Review: Frankfurt record shop Gosu are back with the next instalment of their in-house label by OFFM regular Rob Amboule. The British producer has been making records for some years now, on labels like 20:20 Vision, Heidi's The Jackathon and more recently OSMAN and NorthSouth, initially starting out in London. A chance encounter led him to Frankfurt and after a short while he decided to relocate out to the Main area. A long-time friend of the label as well as Freebase (RIP), his skills developed with the encouragement of label bosses Manuel Schatz and Phil Evans. Amboule presents Gosu 9.5: on the A side we've got the funky and chunky all analogue electro futurism of "9.5 B", while on the flip things go in a more straight ahead direction on the classic techno excursion of "9.5 D" - taking the very best elements of Detroit and Yorkshire in its stride.
Review: Some five years after re-launching his Crayon label via a fine EP of vintage "Tracks From The Vault", original 1990s tech-house producer Mark Ambrose serves up more gems from his bulging archives. The quality threshold remains dizzyingly high throughout. Check first the moody, back room dub of "Nightshift (Deeper Mix)", where gentle, alien synth lines and deep space chords tumble down over a heavy analogue bassline and locked-in beats, before turning your attention to "Space Animals", a deliciously dubbed-out affair rich in sub bass and drifting, deep space chords. If that's not enough, flip over and trance out to B side "Seduction" and finally, the slamming techno beats, looped electronics and mind-mangling TB-303 motifs of closer "Dusty Acid".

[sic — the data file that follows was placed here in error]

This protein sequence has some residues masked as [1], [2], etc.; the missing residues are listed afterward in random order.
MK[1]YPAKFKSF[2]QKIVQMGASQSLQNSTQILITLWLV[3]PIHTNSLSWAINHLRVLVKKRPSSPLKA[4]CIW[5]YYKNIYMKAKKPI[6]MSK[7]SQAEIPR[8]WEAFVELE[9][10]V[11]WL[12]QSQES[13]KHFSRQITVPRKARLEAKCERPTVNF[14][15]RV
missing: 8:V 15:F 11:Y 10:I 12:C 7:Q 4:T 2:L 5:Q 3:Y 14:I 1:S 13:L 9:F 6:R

Review: Matt Anderson has been surprisingly quiet of late, with this tasty four-tracker on Tresydos marking the tech-house producer's first solo single for almost two years. It's also one of his best to date, too, with each of the four tracks offering up a slightly different twist on the tech-house template. Opener "Description" is spacey, bass-heavy and undulating, with subtle melodic motifs and tipsy electronics rising above a swinging, sub-heavy groove. "Small Talk" is warmer with hybrid electro/two-step beats and sun-kissed instrumentation, while "Gangsta Vox" is a bombastic affair heavy on crunchy drums, mind-mangling acid bass and ghostly chords. The American wraps things up nicely via the dreamy bounce of "Inside A Neutron Star", whose hazy chords and bubbly electronic motifs are underpinned by suitably dubby bass and hypnotic beats.